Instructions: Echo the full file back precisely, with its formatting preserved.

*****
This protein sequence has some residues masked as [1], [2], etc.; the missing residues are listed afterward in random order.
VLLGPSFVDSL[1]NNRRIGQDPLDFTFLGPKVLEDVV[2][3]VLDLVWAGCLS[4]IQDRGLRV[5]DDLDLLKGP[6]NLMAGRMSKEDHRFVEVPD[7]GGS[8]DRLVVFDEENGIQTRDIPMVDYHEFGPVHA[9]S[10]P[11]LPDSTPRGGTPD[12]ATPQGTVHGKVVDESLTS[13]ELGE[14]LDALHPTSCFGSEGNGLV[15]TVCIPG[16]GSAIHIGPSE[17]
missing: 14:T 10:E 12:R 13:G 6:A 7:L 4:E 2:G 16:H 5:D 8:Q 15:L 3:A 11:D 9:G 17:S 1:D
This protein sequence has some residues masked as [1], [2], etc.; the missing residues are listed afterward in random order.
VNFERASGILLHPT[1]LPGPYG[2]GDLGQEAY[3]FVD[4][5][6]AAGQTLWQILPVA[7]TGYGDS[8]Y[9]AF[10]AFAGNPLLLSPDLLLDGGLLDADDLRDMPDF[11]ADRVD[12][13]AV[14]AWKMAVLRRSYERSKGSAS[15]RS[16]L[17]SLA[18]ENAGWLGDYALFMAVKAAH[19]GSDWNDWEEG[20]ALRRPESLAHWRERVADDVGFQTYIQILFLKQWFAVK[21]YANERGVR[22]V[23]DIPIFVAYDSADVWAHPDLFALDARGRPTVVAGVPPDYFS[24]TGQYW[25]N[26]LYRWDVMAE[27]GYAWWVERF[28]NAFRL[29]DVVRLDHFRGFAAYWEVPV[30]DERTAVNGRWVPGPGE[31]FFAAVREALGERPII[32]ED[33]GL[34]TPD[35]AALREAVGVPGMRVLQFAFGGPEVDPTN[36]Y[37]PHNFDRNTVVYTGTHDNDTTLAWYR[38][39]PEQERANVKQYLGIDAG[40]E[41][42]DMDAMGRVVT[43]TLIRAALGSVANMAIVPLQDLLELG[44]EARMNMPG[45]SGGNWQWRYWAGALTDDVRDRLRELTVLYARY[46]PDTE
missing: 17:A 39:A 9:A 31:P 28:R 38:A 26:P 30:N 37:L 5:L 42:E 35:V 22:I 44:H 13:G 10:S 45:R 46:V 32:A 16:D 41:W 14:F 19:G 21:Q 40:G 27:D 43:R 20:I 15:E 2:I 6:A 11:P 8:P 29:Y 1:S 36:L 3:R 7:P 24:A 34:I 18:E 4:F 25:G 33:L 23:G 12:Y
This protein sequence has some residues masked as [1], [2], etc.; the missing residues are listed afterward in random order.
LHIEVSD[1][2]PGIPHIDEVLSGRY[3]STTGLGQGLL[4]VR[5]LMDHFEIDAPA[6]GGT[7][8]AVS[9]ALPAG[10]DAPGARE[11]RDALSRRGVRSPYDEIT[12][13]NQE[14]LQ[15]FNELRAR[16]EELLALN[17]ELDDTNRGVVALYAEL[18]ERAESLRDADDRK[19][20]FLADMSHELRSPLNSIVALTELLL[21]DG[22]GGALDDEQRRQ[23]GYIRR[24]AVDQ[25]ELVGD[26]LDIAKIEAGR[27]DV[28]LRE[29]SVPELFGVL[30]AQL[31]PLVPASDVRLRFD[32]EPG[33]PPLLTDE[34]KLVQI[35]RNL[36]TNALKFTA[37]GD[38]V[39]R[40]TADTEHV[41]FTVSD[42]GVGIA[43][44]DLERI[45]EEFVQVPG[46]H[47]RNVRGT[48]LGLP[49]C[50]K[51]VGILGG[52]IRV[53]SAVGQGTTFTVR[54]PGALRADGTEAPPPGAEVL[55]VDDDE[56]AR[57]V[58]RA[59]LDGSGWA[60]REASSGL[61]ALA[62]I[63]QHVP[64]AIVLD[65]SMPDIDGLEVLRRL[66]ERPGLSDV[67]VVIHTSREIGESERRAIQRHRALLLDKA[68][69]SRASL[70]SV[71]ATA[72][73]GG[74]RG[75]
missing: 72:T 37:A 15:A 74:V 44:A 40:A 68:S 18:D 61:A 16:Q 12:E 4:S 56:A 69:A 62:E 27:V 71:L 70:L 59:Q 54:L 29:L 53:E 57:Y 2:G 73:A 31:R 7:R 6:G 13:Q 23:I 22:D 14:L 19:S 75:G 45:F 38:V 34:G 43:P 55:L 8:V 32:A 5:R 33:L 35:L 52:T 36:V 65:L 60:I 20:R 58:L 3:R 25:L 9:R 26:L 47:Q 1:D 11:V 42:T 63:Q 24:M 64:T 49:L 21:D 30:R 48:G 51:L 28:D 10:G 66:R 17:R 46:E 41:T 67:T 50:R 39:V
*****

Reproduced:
This protein sequence has some residues masked as [1], [2], etc.; the missing residues are listed afterward in random order.
VLLGPSFVDSL[1]NNRRIGQDPLDFTFLGPKVLEDVV[2][3]VLDLVWAGCLS[4]IQDRGLRV[5]DDLDLLKGP[6]NLMAGRMSKEDHRFVEVPD[7]GGS[8]DRLVVFDEENGIQTRDIPMVDYHEFGPVHA[9]S[10]P[11]LPDSTPRGGTPD[12]ATPQGTVHGKVVDESLTS[13]ELGE[14]LDALHPTSCFGSEGNGLV[15]TVCIPG[16]GSAIHIGPSE[17]
missing: 14:T 10:E 12:R 13:G 6:A 7:L 4:E 2:G 16:H 5:D 8:Q 15:L 3:A 11:D 9:G 17:S 1:D
This protein sequence has some residues masked as [1], [2], etc.; the missing residues are listed afterward in random order.
VNFERASGILLHPT[1]LPGPYG[2]GDLGQEAY[3]FVD[4][5][6]AAGQTLWQILPVA[7]TGYGDS[8]Y[9]AF[10]AFAGNPLLLSPDLLLDGGLLDADDLRDMPDF[11]ADRVD[12][13]AV[14]AWKMAVLRRSYERSKGSAS[15]RS[16]L[17]SLA[18]ENAGWLGDYALFMAVKAAH[19]GSDWNDWEEG[20]ALRRPESLAHWRERVADDVGFQTYIQILFLKQWFAVK[21]YANERGVR[22]V[23]DIPIFVAYDSADVWAHPDLFALDARGRPTVVAGVPPDYFS[24]TGQYW[25]N[26]LYRWDVMAE[27]GYAWWVERF[28]NAFRL[29]DVVRLDHFRGFAAYWEVPV[30]DERTAVNGRWVPGPGE[31]FFAAVREALGERPII[32]ED[33]GL[34]TPD[35]AALREAVGVPGMRVLQFAFGGPEVDPTN[36]Y[37]PHNFDRNTVVYTGTHDNDTTLAWYR[38][39]PEQERANVKQYLGIDAG[40]E[41][42]DMDAMGRVVT[43]TLIRAALGSVANMAIVPLQDLLELG[44]EARMNMPG[45]SGGNWQWRYWAGALTDDVRDRLRELTVLYARY[46]PDTE
missing: 17:A 39:A 9:A 31:P 28:R 38:A 26:P 30:N 37:L 5:L 42:E 35:V 22:I 44:H 13:G 10:S 45:R 46:V 32:A 16:D 41:W 14:F 19:G 21:Q 40:G 27:D 43:R 20:I 15:E 2:I 6:A 11:P 8:P 29:Y 1:S 36:L 3:R 7:P 24:A 34:I 18:E 4:F 25:G 33:L 23:G 12:Y
This protein sequence has some residues masked as [1], [2], etc.; the missing residues are listed afterward in random order.
LHIEVSD[1][2]PGIPHIDEVLSGRY[3]STTGLGQGLL[4]VR[5]LMDHFEIDAPA[6]GGT[7][8]AVS[9]ALPAG[10]DAPGARE[11]RDALSRRGVRSPYDEIT[12][13]NQE[14]LQ[15]FNELRAR[16]EELLALN[17]ELDDTNRGVVALYAEL[18]ERAESLRDADDRK[19][20]FLADMSHELRSPLNSIVALTELLL[21]DG[22]GGALDDEQRRQ[23]GYIRR[24]AVDQ[25]ELVGD[26]LDIAKIEAGR[27]DV[28]LRE[29]SVPELFGVL[30]AQL[31]PLVPASDVRLRFD[32]EPG[33]PPLLTDE[34]KLVQI[35]RNL[36]TNALKFTA[37]GD[38]V[39]R[40]TADTEHV[41]FTVSD[42]GVGIA[43][44]DLERI[45]EEFVQVPG[46]H[47]RNVRGT[48]LGLP[49]C[50]K[51]VGILGG[52]IRV[53]SAVGQGTTFTVR[54]PGALRADGTEAPPPGAEVL[55]VDDDE[56]AR[57]V[58]RA[59]LDGSGWA[60]REASSGL[61]ALA[62]I[63]QHVP[64]AIVLD[65]SMPDIDGLEVLRRL[66]ERPGLSDV[67]VVIHTSREIGESERRAIQRHRALLLDKA[68][69]SRASL[70]SV[71]ATA[72][73]GG[74]RG[75]
missing: 72:T 37:A 15:A 74:V 44:A 40:A 68:S 18:D 61:A 16:Q 12:E 4:S 56:A 69:A 62:E 27:V 71:L 70:L 59:Q 54:L 29:L 53:E 57:Y 2:G 73:A 31:R 7:R 6:G 13:Q 23:I 22:D 14:L 19:S 75:G 45:F 38:V 34:G 43:P 55:L 8:V 32:A 5:R 33:L 35:L 52:T 36:V 65:L 60:I 20:R 58:L 3:R 25:L 9:R 26:L 47:Q 1:D 11:V 42:T 63:Q 24:M 64:T 49:L 21:D 30:R 48:G 51:L 28:D 10:G 66:R 17:R 46:E 41:T 67:T 50:R 39:V